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Citation for Study 13026

About Citation title: "The phylogeny of Tetanurae (Dinosauria: Theropoda).".
About Study name: "The phylogeny of Tetanurae (Dinosauria: Theropoda).".
About This study is part of submission 13026 (Status: Published).


Carrano M.T., Benson R.B., & Sampson S.D. 2012. The phylogeny of Tetanurae (Dinosauria: Theropoda). Journal of Systematic Palaeontology, 10(2): 211-300.


  • Carrano M.T.
  • Benson R.B.
  • Sampson S.D.


Tetanuran theropods represent the majority of Mesozoic predatory dinosaur diversity and the lineage leading to extant Aves. Thus their history is relevant to understanding the evolution of dinosaur diversity, Mesozoic terrestrial ecosystems, and modern birds. Previously, the fragmentary and poorly sampled fossil record of basal (non-coelurosaur) tetanurans led to uncertainties regarding their basic interrelationships. This in turn prevented determining the relationships of many incompletely known taxa that nonetheless document a global radiation spanning more than 120 million years. We undertook an exhaustive examination of all basal tetanurans and all existing character data, taking advantage of recent discoveries and adding new morphological, temporal and geographic data. Our cladistic analysis of 61 taxa achieved significantly improved phylogenetic resolution. These results position several ?stem? taxa basal to a succession of monophyletic clades (Megalosauroidea, Allosauroidea and Coelurosauria). Megalosauroids include nearly 20 taxa arrayed amongst a basalmost clade (Piatnitzkysauridae, fam. nov.) and the sister taxa Spinosauridae and Megalosauridae; the latter includes two subfamilies, Megalosaurinae and Afrovenatorinae subfam. nov. Allosauroidea contains a diverse Metriacanthosauridae (= Sinraptoridae), Neovenatoridae, Carcharodontosauridae and a reduced Allosauridae. Finally, we assessed more than 40 fragmentary forms and hundreds of additional reported tetanuran occurrences. Tetanuran evolution was characterized by repeated acquisitions of giant body size and at least two general skull forms, but few variations in locomotor morphology. Despite parallel diversification of multiple lineages, there is evidence for a succession of ?dominant? clades. Tetanurae first appeared by the Early Jurassic and was globally distributed by the Middle Jurassic. Several major clades appeared prior to the breakup of Pangaea; as such their absence in specific regions, and at later times, must be due to poor sampling, dispersal failure and/or regional extinction. Finally, we outline a general perspective on Mesozoic terrestrial biogeography that should apply to most clades that appeared before the Late Jurassic.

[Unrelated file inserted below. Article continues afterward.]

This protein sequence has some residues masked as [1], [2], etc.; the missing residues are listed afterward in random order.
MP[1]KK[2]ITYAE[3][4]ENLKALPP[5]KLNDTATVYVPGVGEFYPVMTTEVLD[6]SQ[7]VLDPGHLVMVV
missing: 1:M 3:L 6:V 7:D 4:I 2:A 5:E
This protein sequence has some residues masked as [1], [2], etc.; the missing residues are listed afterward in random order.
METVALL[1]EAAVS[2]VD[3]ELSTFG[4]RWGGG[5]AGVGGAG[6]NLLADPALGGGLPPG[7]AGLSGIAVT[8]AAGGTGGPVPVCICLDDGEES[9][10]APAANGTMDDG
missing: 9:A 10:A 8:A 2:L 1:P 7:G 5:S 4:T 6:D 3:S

evolution; systematics; Mesozoic; taxonomy; morphology, biogeography

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